You also get the SQL Server Reconciler, which creates initial snapshots of the published data, and handles merging of changes. The Reconciler has other parts as well, such as the SQL Server Replication Provider, used to access data during Replication to other SQL Server databases. It also contains the SQL Server CE Replication Provider, which is used to access data during Replication to SQL Server CE databases.
As part of any replication, you'll set up the Central SQL Server that houses the Publisher and the Distributor databases for the replication. If all you're using is the replication for Windows CE, you can leave this on the main server, you might want to consider another server if you'll replicate to other systems.
The last piece is the client. To use SQL Server CE, you need to meet the platform requirements on your handheld device. The definitive list is at http://www.microsoft.com/sql/ce/productinfo/sysreq.asp, but the PocketPC portion requires:
- Pocket PC 2000
- Pocket PC 2002
- Pocket PC 2003
- Pocket PC Phone Edition
- Handheld PC 2000 (HP/C 2000)
- Other embedded devices that use Windows CE 4.1 and 4.2
How much space does SQL Server CE use on the device? Well, the RAM-based storage for SQL Server CE contains three parts: a file system, a registry, and the Windows CE databases. I've found that you'll need at least a 2-4 MB free to run the client software on the device (not counting the databases), although the official numbers are 800k to 1.3 MB for the engine. I have a 1 GB card in my system, but I also store hundreds of books, and some music.
In addition, you use a program on the device to access the database, and you must plan space for that as well.
To develop this software, you have two choices. The first is a standard include on the earlier versions of ADO. The second is to use the .Net compact framework, which is the newer, more powerful method. The drawback is that using the .Net compact framework requires more software on the handheld device.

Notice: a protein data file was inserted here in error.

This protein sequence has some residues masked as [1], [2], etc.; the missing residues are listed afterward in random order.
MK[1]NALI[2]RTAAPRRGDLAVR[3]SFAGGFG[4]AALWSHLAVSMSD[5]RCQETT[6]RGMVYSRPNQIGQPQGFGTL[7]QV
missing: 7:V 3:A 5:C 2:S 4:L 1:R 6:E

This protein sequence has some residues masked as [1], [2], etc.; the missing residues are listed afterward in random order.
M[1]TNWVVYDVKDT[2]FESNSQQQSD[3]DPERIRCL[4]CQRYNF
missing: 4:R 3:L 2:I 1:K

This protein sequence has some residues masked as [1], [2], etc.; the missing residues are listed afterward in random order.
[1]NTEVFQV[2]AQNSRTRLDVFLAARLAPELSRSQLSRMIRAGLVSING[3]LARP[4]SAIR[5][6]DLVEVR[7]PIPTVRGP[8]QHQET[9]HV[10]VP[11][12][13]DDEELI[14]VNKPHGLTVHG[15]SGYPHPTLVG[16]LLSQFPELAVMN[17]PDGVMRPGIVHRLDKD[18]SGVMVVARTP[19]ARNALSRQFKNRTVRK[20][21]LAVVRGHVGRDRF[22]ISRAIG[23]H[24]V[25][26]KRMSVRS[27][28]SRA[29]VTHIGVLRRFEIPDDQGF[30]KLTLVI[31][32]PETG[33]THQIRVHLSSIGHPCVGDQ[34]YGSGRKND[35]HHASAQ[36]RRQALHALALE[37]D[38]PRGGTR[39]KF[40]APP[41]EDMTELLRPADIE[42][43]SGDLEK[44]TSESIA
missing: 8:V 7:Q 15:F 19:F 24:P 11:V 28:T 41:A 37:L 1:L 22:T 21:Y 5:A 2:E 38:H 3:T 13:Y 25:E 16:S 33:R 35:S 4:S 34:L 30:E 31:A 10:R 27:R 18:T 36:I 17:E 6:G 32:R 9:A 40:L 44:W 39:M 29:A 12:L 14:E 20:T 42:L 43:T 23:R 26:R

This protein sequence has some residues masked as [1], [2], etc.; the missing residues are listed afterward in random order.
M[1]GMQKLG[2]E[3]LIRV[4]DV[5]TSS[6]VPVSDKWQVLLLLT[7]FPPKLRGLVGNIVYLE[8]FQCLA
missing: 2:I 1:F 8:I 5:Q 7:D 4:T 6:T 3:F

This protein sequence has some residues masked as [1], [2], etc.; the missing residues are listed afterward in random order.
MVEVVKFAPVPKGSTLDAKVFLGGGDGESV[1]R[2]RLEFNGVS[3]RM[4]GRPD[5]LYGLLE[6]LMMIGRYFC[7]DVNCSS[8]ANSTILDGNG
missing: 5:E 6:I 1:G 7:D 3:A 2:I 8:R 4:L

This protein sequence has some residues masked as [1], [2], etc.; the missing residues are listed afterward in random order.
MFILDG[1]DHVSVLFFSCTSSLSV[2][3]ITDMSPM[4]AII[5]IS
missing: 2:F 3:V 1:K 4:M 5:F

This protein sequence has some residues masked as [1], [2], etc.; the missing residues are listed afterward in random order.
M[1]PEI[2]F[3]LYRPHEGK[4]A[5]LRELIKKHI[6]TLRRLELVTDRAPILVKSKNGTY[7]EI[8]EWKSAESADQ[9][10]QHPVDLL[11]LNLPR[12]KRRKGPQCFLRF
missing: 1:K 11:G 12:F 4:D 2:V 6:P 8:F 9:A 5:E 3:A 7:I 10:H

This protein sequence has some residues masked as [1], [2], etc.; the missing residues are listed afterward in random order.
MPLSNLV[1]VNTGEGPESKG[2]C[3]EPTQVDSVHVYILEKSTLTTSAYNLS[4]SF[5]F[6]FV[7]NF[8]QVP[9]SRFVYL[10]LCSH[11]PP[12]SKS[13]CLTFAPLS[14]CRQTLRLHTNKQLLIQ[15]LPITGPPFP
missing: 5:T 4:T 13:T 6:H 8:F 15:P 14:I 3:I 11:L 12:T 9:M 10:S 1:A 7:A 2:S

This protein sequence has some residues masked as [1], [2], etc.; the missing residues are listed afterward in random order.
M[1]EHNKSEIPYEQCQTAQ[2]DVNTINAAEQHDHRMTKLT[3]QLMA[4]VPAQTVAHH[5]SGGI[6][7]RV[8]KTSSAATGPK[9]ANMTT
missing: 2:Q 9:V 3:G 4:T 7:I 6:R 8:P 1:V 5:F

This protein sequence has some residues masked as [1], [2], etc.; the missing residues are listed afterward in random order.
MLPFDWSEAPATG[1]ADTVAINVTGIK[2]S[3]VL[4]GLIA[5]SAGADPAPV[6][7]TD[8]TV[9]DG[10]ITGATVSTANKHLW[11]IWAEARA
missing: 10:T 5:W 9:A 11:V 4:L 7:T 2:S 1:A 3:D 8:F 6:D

The software that is installed on the device includes the SQL Server CE Client Agent, which communicates with the Web server, the SQL Server CE Database Engine and the Application. You'll also get the SQL Server CE Database Engine that provides local database processing. Finally there are the data files, which store the data for SQL Server CE and typically have an extension of .sdf.
Once you develop your application on the server, you install it on the client. When you develop the application, the recordsets it opens are contained in the .sdf file I mentioned earlier. Once the data is replicated to the device, the program accesses, displays, changes and deletes it. The modified data is then sent back to the server during replication. The server absorbs the data, makes changes of its own and sends those changes back to the device.
Performancewise: On my device, an Audiovox Thera with a 200Mhz Strongarm processor, 32 MB of local RAM and a 1GB external card, using more than a couple of thousand records got a little sluggish. Most distributed applications won't contain this much data at one time, since you're usually worried about a few records for each distribution. Replication can be slow as well, depending on the data load.
Configured properly, SQL Server CE is very powerful when combined with a phone handheld device. If the phone software is integrated into the application, the phone's touchpad can be used as an input device for the database.
SQL Junkies has a great article on pre-loading a CE database. Instead of waiting for replication, you can load up the database on your server and then send that to the PocketPC.
InformIT Tutorials and Sample Chapters
You can find out plenty more about mobile technology here on InformIT. As just one example, Bryan Morgan reviews several mobile databases, including SQL Server CE, in his article, Mobile Database Review: Microsoft Databases for Windows CE.